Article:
Preceding my year as president, we made a concentrated effort to lobby members of congress to include obesity treatment specifically among the conditions singled out for inclusion in the minimum healthcare package required for participation in the insurance exchanges. While that effort was not successful, it is apparent that we have made an increasing impact on Capitol Hill, as evidenced by the greater support for the presently pending obesity bill.
It became immediately apparent to me that representing surgeons only was a limitation to our effectiveness in our lobbying effort. In addition, the number of people your organization represents is an important factor in determining who in the congressional office you get to meet. I therefore led the effort to establish a formal coalition with The Obesity Society, the Obesity Action Coalition and the American Dietetic Association, now known as the American Academy of Nutrition. Thus, we became a multidisciplinary advocacy group, most importantly including the patients or people affected by obesity. We consolidated our effort with a single lobbyist who has been most effective. For example, his most recent accomplishment was lobbying at the AMA meeting to get the delegates to out-vote their so-called scientific advisory board in declaring obesity to be a disease. This is a behind the scenes activity, but still an important step forward as we advocate for fair treatment of the severely obese.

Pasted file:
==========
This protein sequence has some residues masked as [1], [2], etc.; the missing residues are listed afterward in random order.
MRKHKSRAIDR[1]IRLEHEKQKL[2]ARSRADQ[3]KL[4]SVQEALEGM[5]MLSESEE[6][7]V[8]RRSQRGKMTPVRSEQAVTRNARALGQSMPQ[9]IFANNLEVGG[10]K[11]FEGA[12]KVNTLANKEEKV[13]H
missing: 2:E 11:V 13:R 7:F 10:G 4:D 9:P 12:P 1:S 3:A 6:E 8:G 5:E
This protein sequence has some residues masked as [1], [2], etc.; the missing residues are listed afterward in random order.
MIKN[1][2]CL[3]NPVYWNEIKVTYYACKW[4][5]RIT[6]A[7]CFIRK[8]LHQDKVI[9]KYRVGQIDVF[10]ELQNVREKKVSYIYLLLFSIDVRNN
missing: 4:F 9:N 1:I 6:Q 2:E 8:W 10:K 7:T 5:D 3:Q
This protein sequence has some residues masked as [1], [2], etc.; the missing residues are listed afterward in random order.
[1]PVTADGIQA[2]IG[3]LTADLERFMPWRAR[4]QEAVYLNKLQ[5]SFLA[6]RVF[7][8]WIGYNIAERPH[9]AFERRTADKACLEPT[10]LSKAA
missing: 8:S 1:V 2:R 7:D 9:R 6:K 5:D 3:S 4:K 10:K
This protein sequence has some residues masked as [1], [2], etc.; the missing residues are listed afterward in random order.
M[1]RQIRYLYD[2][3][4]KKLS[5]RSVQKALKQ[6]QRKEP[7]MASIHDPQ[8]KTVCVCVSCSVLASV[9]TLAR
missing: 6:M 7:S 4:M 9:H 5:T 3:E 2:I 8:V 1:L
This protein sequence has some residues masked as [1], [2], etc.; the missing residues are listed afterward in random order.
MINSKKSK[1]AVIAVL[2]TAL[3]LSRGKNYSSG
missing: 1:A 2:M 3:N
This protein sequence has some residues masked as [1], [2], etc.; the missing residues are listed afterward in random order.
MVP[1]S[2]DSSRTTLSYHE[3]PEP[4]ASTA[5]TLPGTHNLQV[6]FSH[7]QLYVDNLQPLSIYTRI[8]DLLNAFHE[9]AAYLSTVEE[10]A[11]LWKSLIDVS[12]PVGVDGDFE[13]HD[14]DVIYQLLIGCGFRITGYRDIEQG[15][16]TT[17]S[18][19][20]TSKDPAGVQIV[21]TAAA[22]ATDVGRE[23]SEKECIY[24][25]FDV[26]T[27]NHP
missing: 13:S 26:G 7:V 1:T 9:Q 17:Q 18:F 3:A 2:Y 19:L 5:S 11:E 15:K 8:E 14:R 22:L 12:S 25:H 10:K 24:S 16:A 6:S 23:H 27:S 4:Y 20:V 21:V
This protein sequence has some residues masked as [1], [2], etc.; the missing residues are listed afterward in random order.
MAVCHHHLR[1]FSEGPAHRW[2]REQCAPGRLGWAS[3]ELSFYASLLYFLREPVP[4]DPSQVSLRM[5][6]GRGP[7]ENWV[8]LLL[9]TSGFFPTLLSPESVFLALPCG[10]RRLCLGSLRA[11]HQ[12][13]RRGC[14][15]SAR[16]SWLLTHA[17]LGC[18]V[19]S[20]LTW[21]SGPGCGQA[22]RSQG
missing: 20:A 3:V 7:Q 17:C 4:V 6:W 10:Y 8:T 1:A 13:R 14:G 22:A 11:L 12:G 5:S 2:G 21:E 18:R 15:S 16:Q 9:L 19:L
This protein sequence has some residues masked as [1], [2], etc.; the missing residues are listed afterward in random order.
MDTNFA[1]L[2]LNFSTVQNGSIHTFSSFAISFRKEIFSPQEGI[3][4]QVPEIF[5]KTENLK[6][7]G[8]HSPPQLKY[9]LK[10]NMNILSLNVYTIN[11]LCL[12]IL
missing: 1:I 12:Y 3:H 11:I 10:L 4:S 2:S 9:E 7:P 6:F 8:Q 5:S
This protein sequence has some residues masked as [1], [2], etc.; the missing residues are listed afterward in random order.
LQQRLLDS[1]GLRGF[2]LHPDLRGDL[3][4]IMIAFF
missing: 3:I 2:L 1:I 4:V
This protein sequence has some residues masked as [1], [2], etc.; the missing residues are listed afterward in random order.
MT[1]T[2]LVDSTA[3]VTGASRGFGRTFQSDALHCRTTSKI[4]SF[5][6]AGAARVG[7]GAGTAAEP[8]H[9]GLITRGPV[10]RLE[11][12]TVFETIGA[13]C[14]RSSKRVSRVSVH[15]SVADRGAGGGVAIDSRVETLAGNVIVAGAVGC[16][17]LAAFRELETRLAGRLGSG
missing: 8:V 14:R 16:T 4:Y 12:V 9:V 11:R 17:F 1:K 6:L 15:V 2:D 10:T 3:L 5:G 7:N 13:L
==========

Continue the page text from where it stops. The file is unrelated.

An additional focus of my year as president was to bring bariatric surgery and the ASMBS into prominence at NIH and throughout the field of obesity, diabetes and related conditions. Many others contributed to this effort and share credit for transforming the academic reputation of bariatric surgery to one of a legitimate participant in basic and clinical research. My role as the chair of the LABS Steering Committee and the only surgeon member of the task force to revise the NIH guidelines on obesity facilitated this effort.
Also during my year, the stage was set for terminating the failing agreement with SRC and aligning ourselves with the ACS. While not everyone thinks this was a good move, there was no option. Robin Blackstone should appropriately take credit for this organizational step forward.
I would say the most important aspect on the history of our organization is our concentrated effort to advocate on behalf of the severely obese. I am not aware of any other discipline in which the people afflicted with the disease are the subject of concentrated bias at all levels. This theme has been a hallmark of the ASBS/ASMBS from the start and it’s one we can be proud of. The problem is not resolved but progress has been made.
Bruce Wolfe, MD